Soon, this transaction will be measured as one visitor, and the revenue will be attributed to Paid Search. Additionally, we will be able to see that the visitor used both a laptop and an iPad, how these devices were used at different times of day, and revenue per device. These are just some of the data that will become available.
As long as a visitor logs in, GA will be able to track them across devices that connect to the Internet (mobile phones, ipads, laptops, game consoles, kiosks, etc.) as one unique visitor and determine revenue and metrics accordingly.
2. Tracking offline conversions
While we’ve known that online marketing has ancillary benefits for offline conversions, such claims have been unsubstantiated by data. Now, since it will be possible to add conversion data from offline sites to Google Analytics by setting User IDs and other identifiers, companies will be able to track conversions generated from online efforts but completed offline. Phone leads, sales leads, and even enhancing online web information with “closed” or “not qualified” data will be possible.
Google Analytics will also be able to use data inputs from CRM systems once leads have changed from prospect to qualified-closed. In this case, a lead closing in the CRM will be considered as an event, which, when triggered, will send lead information to GA and subsequently be available in conversion reports. In addition, with data importing and linking, the updated Google Analytics offers the ability to upload new dimensions of data into Google Analytics and recombine the new metrics with existing data for additional insights.
For example, the User ID can be enhanced with demographic data such as gender and age (two of the new custom dimensions) which can subsequently be used as primary dimensions for data sorting in new reports. The first data import feature (now in beta) is Cost/Click Data upload for any digital campaign, meaning click/cost data will no longer be limited to AdWords only. Even cost data for Facebook campaigns or Bing accounts can be imported. Never again will leads generated from contact form completions be lost in the Internet abyss. Ultimately, both offline and online goals can be configured in Analytics.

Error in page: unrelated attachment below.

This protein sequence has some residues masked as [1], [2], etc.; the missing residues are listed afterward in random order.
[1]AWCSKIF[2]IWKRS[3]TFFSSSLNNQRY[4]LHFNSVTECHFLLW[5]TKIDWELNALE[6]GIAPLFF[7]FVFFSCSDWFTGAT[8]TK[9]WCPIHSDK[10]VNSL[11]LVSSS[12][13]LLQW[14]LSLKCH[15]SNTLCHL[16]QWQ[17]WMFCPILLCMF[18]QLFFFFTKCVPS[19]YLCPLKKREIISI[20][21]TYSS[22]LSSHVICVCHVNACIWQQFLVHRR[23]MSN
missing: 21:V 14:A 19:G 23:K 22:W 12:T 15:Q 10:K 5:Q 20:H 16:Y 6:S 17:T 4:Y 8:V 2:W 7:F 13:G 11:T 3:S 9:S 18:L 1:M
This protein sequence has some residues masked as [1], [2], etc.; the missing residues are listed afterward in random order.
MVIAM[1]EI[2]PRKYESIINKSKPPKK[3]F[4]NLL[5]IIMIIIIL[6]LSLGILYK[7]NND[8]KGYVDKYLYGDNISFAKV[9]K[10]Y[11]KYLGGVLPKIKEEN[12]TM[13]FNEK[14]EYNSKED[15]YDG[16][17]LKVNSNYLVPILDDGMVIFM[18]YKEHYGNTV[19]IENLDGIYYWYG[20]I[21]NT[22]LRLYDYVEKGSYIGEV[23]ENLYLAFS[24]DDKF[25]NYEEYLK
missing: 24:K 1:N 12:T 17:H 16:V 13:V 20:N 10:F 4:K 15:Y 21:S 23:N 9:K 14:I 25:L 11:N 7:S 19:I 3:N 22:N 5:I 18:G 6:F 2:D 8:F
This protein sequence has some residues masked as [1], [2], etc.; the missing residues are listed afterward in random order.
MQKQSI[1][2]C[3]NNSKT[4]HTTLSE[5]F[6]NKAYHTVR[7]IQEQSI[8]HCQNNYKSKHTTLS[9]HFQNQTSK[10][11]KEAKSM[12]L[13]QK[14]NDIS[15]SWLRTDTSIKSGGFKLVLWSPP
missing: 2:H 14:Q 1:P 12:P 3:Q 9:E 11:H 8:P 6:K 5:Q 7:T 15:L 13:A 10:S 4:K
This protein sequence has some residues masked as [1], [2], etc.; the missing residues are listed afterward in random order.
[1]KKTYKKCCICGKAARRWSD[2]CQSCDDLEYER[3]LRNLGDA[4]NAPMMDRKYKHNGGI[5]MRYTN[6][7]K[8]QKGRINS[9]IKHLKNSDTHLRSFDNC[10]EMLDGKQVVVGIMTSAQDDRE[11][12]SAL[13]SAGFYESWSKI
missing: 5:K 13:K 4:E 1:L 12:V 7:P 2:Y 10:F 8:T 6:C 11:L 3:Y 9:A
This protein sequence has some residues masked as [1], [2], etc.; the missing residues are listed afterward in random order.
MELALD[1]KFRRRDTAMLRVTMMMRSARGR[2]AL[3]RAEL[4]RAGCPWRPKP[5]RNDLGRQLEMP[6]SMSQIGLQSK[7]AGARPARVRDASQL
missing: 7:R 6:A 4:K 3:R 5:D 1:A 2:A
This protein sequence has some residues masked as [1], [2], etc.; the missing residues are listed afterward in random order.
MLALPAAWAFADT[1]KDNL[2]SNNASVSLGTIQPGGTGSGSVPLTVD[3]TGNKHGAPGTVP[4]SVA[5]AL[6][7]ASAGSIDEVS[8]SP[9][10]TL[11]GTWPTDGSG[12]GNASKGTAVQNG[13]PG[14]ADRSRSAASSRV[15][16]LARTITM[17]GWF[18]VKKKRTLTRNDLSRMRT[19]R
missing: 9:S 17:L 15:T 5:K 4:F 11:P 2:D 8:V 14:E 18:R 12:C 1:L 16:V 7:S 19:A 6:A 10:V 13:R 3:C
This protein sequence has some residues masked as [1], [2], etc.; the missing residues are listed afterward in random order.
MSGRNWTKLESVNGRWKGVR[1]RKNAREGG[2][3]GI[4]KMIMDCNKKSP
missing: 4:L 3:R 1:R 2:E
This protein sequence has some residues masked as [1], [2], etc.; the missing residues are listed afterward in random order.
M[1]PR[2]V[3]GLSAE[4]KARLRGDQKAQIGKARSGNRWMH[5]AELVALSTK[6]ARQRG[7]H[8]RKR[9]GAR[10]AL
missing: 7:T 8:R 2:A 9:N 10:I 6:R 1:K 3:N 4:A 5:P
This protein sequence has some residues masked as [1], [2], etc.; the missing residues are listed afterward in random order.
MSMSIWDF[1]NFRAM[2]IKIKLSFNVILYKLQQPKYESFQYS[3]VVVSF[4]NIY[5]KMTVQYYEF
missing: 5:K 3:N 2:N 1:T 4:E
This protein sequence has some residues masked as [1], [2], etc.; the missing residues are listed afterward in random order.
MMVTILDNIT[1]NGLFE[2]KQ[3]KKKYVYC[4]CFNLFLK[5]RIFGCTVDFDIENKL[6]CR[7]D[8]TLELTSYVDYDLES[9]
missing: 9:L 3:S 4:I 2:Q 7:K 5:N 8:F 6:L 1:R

3. New Custom Metrics
What are now called Custom Variables (limited to 50 on Premium) will be enhanced and rebranded as Custom Metrics. First, for Premium clients, the limit will be 200 custom metrics, compared to the 20 for Standard GA. Second, the custom metrics will be available as primary dimensions on reports. Now, segmenting by custom metrics in every standard or custom report will be possible. In addition, to facilitate the use of custom metrics, users will be able to name custom metrics in a meaningful way instead of the current nomenclature consisting of “key 1”, “key 2”, etc. Finally, users will be able to upload 50 million rows at a time for greater data analysis.
The changes coming in 2013 for Google Analytics will allow analysis beyond the wildest dreams of web analysts accustomed to session-based metrics. Google is cannily positioning their Analytics offering to not only be competitive with SiteCatalyst, but to be the clear winner in such a comparison. Stay tuned for a blog post showing how these two heavy hitters stack up against each other in the new year.